I hate calling the doctor. I hate going to the doctor. I hate making the appointment, the time spent on hold, the time spent in the waiting room, the verification of my health insurance. I hate the whole thing, which is why I don’t go nearly as often as I should. I made my appointment for my annual exam yesterday, and it has been nearly two years since I have been. Before that, it was five. And before that, I pretty much only went when I either suspected I was pregnant, was pregnant or wanted to ensure that I didn’t become pregnant.
And it’s silly, really, because I have no trouble at the doctor. Hardly ever. I am exceptionally healthy, despite still being overweight. I exercise often. I eat healthy food. I have always had very few problems gynecologically. I don’t smoke. I do drink, but rumor has it a glass of wine a day isn’t a bad thing. And I am exceedingly fortunate to have health insurance.
The insurance card I carry when I go to these multi hour long, mind numbing doctor visits is like the golden ticket. If I want to enter those hallowed halls, I better have that little rectangle of plastic to gain admittance. We had a major change to our policy two years ago, and it was amazing how profound the effect was. Our primary care doctor would no longer accept us. We had to pay out of pocket if we wanted to still use their services. Fortunately the kids’ doctor still accepted the insurance.
We were given what is known as a high deductible plan. Basically, we pay out of pocket for everything except for preventative care until we hit our deductible. Kid running a fever? $80 if I want a doctor to tell me why. My daughter’s ADHD meds? $144 a month until we hit that deductible. MRI? There’s a thousand bucks down the drain. Last year we hit our deductible very quickly because my husband had to have an outpatient procedure done at a hospital. Several thousand dollars had to be paid, all at once.
This year, things are a little better. We’ve had time to adjust and save up money in our Health Savings Account, so now we have funds built up in there in case something happens again. The HSA helps us plan out and budget for those pricey meds or the x rays the kids might need after that spill at summer camp. And we are very, very fortunate that we are so far able to meet these costs, and that the preventative stuff is covered entirely.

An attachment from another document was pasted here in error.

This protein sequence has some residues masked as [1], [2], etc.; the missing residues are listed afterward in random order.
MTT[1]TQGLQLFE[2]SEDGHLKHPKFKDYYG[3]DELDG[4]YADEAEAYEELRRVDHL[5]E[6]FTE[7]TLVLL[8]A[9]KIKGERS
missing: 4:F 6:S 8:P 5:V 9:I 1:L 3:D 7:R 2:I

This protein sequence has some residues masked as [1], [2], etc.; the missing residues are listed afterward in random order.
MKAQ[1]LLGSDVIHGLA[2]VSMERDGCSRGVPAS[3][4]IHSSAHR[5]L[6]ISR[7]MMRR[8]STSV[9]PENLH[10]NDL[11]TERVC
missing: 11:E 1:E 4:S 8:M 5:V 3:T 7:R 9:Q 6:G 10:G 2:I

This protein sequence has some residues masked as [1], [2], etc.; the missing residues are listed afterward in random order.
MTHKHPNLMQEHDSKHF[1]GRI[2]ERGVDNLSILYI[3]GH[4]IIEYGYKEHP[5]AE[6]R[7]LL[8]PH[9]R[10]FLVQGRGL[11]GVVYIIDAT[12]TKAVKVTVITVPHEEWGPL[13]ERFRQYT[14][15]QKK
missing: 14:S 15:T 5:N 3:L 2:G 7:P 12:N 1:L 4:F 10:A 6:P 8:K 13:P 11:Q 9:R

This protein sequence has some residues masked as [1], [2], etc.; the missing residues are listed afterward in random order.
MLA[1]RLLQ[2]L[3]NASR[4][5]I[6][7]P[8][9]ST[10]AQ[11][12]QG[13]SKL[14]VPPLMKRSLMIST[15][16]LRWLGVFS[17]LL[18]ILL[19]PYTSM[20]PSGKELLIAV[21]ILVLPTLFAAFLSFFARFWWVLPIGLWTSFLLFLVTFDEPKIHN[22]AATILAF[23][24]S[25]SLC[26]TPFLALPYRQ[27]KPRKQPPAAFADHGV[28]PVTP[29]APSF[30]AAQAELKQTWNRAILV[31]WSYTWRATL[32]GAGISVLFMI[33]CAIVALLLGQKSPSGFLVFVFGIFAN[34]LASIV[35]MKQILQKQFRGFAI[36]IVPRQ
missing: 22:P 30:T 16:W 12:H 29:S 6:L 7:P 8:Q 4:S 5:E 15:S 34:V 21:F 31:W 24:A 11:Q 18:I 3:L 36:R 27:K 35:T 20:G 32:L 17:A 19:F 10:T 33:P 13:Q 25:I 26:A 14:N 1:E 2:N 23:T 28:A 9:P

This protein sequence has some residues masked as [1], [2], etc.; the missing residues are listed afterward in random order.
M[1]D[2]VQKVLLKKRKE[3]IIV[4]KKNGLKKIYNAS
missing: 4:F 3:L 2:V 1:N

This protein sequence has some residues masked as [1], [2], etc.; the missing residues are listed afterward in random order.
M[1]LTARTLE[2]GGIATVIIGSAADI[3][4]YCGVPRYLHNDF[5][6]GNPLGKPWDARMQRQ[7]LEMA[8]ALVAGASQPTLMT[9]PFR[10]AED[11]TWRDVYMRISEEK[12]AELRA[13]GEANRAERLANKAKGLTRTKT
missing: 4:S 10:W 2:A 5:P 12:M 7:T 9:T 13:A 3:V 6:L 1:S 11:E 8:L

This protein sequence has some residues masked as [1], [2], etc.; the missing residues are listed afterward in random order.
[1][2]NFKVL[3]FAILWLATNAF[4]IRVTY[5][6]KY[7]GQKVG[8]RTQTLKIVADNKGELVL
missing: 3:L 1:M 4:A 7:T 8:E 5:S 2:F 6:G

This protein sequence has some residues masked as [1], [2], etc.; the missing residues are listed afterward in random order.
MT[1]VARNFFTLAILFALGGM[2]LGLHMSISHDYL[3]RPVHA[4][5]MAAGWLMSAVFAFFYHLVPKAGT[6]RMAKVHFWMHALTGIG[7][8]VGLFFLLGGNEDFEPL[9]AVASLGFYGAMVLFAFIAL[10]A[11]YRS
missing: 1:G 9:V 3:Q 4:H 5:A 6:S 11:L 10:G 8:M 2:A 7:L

I mention this because as flawed as our insurance feels like on the consumer end, it’s better than nothing. My sister’s family will be losing their health insurance next month and will be forced to buy a private policy. A policy that likely will make ours look like a Cadillac to their Hyundai. A policy that will likely be very hard to find due to her daughter’s physical and mental health issues, which will become known as the dreaded PreExisting Condition. My husband’s cousin has a PreExisting condition and has found herself virtually insurable under any private policy. What they’ll do when she needs to be hospitalized or needs an MRI or any of the inevitabilities that come with her condition (she has Multiple Sclerosis), I have no idea. Go bankrupt, I suppose.
It just seems astounding to me that in our country we can let this happen. Let people starve or lose their homes rather than protect their health. I don’t know if the current law being debated by the Supreme Court now is the answer, either. It seems like a cobbled mess put together with the compromise of political interests in mind, rather than a true system that universally offers care. Everyone must know someone, or have had experience themselves with how flawed this system is.
So I will go to my doctor visit in a few weeks. I will complain about the wait, the tedium and the seemingly uselessness of having another clean bill of health granted to me. But this time, I will stop myself before I get too far into it, and remind myself how truly lucky I am to have inconvenience be the only negative outcome of that visit.